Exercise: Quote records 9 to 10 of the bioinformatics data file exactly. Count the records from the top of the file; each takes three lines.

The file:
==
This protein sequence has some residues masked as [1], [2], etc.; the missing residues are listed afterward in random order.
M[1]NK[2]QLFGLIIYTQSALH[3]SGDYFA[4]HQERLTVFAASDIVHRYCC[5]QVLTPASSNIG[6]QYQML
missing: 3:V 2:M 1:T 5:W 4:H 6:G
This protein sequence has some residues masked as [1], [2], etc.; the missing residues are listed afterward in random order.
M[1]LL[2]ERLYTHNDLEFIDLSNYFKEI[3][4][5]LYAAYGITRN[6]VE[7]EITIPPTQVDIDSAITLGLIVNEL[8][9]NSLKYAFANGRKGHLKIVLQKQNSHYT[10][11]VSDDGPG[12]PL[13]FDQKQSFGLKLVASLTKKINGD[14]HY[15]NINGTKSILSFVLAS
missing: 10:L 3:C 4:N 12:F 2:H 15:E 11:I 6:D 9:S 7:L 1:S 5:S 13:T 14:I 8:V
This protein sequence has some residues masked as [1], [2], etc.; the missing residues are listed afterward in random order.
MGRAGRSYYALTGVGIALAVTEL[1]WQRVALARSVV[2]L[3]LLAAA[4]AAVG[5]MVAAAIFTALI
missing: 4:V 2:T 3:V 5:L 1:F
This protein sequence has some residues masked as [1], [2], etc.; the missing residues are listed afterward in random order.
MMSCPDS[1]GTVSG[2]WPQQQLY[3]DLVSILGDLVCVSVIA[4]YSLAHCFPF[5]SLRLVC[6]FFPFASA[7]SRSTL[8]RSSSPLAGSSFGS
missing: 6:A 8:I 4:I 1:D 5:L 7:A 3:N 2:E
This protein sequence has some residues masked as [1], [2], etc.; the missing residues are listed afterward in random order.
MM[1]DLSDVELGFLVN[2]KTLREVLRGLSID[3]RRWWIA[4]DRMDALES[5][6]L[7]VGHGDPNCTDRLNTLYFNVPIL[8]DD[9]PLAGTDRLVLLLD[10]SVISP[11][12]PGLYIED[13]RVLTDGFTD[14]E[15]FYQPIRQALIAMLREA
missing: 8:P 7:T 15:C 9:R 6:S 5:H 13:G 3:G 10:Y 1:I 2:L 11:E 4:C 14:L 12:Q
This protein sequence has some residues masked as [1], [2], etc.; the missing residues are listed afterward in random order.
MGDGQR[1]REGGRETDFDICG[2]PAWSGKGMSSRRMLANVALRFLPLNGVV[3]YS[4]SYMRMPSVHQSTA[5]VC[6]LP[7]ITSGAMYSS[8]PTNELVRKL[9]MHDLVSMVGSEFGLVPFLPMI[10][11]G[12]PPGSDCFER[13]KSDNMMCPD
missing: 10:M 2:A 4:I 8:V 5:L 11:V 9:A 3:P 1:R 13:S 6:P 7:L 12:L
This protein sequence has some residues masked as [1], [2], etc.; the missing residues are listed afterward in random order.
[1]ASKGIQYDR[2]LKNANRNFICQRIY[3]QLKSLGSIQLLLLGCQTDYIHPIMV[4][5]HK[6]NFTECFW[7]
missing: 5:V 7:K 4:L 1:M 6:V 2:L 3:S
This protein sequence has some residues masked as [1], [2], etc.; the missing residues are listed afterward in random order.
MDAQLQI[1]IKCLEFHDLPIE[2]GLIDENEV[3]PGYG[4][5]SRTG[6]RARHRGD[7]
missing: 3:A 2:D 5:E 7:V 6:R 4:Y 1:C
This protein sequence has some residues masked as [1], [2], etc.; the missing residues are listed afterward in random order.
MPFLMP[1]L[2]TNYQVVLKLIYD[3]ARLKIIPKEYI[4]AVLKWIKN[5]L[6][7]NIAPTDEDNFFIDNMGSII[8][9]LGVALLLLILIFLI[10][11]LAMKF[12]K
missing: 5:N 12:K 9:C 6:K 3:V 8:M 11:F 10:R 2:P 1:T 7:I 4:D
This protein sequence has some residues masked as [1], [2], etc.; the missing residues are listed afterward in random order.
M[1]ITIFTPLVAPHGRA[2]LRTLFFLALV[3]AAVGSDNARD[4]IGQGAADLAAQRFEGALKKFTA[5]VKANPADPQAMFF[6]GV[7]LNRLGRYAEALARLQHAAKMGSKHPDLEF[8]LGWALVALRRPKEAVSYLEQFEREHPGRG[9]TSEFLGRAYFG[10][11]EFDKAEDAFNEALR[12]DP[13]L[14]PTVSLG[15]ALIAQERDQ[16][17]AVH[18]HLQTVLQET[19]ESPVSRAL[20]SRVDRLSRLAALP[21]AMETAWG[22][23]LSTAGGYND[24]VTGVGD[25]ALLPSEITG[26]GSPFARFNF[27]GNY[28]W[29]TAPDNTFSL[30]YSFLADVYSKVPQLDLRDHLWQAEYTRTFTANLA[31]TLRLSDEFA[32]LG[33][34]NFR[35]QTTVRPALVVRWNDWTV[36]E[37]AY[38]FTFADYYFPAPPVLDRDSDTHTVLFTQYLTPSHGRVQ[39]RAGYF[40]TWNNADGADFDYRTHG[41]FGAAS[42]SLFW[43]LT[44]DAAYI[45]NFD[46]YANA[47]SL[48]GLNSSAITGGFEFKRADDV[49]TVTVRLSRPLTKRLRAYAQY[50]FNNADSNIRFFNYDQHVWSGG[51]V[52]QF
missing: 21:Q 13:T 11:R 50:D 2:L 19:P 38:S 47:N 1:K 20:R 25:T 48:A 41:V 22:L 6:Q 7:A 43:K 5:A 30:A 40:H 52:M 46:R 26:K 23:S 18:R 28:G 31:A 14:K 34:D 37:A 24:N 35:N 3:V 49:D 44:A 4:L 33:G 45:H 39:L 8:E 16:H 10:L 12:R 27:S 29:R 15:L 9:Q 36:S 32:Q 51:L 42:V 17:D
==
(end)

This protein sequence has some residues masked as [1], [2], etc.; the missing residues are listed afterward in random order.
MPFLMP[1]L[2]TNYQVVLKLIYD[3]ARLKIIPKEYI[4]AVLKWIKN[5]L[6][7]NIAPTDEDNFFIDNMGSII[8][9]LGVALLLLILIFLI[10][11]LAMKF[12]K
missing: 5:N 12:K 9:C 6:K 3:V 8:M 11:F 10:R 2:P 1:T 7:I 4:D
This protein sequence has some residues masked as [1], [2], etc.; the missing residues are listed afterward in random order.
M[1]ITIFTPLVAPHGRA[2]LRTLFFLALV[3]AAVGSDNARD[4]IGQGAADLAAQRFEGALKKFTA[5]VKANPADPQAMFF[6]GV[7]LNRLGRYAEALARLQHAAKMGSKHPDLEF[8]LGWALVALRRPKEAVSYLEQFEREHPGRG[9]TSEFLGRAYFG[10][11]EFDKAEDAFNEALR[12]DP[13]L[14]PTVSLG[15]ALIAQERDQ[16][17]AVH[18]HLQTVLQET[19]ESPVSRAL[20]SRVDRLSRLAALP[21]AMETAWG[22][23]LSTAGGYND[24]VTGVGD[25]ALLPSEITG[26]GSPFARFNF[27]GNY[28]W[29]TAPDNTFSL[30]YSFLADVYSKVPQLDLRDHLWQAEYTRTFTANLA[31]TLRLSDEFA[32]LG[33][34]NFR[35]QTTVRPALVVRWNDWTV[36]E[37]AY[38]FTFADYYFPAPPVLDRDSDTHTVLFTQYLTPSHGRVQ[39]RAGYF[40]TWNNADGADFDYRTHG[41]FGAAS[42]SLFW[43]LT[44]DAAYI[45]NFD[46]YANA[47]SL[48]GLNSSAITGGFEFKRADDV[49]TVTVRLSRPLTKRLRAYAQY[50]FNNADSNIRFFNYDQHVWSGG[51]V[52]QF
missing: 21:Q 13:T 11:R 50:D 2:L 19:P 38:S 47:N 1:K 20:R 25:T 48:A 41:V 22:L 6:Q 7:A 43:K 5:A 30:A 40:H 52:M 46:R 26:K 23:S 18:R 28:G 31:A 14:K 34:D 37:A 24:N 35:N 3:V 49:D 44:A 4:L 33:G 45:H 39:L 8:E 16:H 10:L 12:R 27:S 29:R 15:L 9:Q 36:S 32:Q 51:L 42:V 17:D